For Just €44.50 you get A 3 course meal at Star Anise and a ticket to the "Best Man" now showing at the Everyman....

Island Bakery celebrates 1st birthday with mainland opening!

Island Bakery celebrates 1st birthday
 with opening of first mainland outpost
Laura and Patrick

It is hard to believe that it has not yet been a year since The Firehouse Bakery and Bread school opened its doors. On June 30th last year Patrick Ryan and Laura Moore set up shop on Heir Island in West Cork. For an island that boosts 27 permanent residents expectations for this venture did not extend beyond the summer months.

Bu,t as the Firehouse bakery approaches its first birthday, business is going from strength to strength for the West Cork duo.

Since opening Patrick's passion for real bread and his island bakery has grasped the nation's imagination and got many of us back baking again.  The bread school is currently fully booked until October (but Patrick assures us that he is trying to find extra course dates) and with the opening of a new bakery and patisserie in Delgany, Co. Wicklow it is hard to argue with the pair's bread revolution.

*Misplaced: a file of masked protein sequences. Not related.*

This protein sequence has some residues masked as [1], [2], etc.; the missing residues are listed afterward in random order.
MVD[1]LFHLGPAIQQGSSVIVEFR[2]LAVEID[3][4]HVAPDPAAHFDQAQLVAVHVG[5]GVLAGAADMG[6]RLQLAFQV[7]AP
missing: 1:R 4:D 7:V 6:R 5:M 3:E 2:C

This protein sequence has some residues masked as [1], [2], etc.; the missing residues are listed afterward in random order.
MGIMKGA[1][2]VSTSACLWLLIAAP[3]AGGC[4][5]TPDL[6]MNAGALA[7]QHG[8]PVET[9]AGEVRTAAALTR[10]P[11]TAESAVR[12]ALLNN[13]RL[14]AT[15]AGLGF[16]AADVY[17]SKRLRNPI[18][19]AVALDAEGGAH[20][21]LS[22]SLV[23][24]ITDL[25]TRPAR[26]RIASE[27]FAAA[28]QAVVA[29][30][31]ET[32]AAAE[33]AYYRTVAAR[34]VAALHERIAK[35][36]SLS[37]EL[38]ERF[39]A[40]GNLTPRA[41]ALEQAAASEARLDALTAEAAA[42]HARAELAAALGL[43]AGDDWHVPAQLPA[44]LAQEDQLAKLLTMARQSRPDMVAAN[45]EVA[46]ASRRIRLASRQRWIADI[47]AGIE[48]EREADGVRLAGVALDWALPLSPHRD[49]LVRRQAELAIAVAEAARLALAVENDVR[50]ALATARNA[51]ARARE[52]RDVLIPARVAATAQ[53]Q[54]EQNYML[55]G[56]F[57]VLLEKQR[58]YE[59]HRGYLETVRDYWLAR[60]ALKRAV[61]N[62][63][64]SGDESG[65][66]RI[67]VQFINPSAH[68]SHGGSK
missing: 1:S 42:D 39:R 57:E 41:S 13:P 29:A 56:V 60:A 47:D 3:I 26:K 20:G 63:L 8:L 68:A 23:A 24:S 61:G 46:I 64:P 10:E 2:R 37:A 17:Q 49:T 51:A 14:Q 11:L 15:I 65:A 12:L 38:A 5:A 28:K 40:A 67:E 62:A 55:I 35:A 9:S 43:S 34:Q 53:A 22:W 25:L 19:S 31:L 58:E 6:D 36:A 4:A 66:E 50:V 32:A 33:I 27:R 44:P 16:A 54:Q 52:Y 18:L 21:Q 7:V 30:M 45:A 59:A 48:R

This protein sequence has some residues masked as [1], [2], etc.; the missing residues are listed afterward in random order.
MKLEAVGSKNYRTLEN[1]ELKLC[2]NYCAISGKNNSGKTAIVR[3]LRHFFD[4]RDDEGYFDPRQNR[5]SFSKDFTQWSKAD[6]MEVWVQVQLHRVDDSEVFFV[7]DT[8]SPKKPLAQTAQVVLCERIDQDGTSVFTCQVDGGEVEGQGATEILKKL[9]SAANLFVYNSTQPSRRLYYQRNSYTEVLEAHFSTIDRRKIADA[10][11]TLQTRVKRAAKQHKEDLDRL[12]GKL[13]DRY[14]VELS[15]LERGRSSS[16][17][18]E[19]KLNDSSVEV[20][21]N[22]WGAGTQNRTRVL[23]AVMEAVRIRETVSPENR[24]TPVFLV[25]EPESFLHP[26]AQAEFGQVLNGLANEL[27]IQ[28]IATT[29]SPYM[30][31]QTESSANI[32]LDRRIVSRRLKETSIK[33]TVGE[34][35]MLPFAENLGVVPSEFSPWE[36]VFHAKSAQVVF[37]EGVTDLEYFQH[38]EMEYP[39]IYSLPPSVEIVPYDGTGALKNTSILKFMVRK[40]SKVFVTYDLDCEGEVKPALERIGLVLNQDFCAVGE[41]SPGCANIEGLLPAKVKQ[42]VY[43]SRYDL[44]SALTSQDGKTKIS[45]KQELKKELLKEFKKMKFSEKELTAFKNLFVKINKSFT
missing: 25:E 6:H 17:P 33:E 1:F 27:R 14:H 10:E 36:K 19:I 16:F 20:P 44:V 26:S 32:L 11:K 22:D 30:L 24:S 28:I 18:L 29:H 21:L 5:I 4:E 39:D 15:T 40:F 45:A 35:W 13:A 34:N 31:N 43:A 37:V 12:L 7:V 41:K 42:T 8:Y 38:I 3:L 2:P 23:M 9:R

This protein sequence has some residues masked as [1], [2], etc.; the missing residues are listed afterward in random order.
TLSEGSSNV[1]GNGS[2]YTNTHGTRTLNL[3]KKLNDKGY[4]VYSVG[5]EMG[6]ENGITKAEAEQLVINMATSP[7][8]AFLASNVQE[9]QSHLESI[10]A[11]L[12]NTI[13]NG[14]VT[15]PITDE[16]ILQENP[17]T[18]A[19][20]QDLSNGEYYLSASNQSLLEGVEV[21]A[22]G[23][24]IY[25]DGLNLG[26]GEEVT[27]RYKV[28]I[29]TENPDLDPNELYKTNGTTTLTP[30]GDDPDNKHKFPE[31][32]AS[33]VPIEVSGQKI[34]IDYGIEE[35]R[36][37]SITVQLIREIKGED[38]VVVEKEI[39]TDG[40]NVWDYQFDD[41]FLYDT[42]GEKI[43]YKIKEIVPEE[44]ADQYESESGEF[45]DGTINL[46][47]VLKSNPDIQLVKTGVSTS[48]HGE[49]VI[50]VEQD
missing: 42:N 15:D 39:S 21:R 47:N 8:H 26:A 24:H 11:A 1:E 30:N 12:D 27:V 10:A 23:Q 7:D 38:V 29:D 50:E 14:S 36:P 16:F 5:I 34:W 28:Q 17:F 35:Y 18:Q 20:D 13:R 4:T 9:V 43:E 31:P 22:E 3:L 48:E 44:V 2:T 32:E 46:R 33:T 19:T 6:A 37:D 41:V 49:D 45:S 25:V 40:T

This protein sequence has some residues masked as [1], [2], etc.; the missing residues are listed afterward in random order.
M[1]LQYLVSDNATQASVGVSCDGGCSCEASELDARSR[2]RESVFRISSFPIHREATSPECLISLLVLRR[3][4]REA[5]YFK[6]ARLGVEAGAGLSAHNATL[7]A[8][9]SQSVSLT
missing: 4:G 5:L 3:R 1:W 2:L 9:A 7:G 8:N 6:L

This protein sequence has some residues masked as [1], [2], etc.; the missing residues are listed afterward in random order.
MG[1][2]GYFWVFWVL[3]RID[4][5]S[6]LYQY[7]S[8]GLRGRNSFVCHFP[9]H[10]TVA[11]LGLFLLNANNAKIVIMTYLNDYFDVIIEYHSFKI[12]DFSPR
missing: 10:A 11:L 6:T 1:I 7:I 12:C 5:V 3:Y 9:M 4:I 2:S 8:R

The Firehouse bakery forms part of the exciting new venture under way at The Delgany Co. Wicklow which houses four independent businesses operating jointly, Romany Stone restaurant, The Delgany Grocer, The Bungalow Florist and Gift Shop and The Firehouse bakery.

“While West Cork remains the home to our bread school The Delgany is the new home to our bakery,” explains Laura. With an open plan bakery and wood fired oven the Firehouse Bakery is bringing a touch of island life to Co. Wicklow.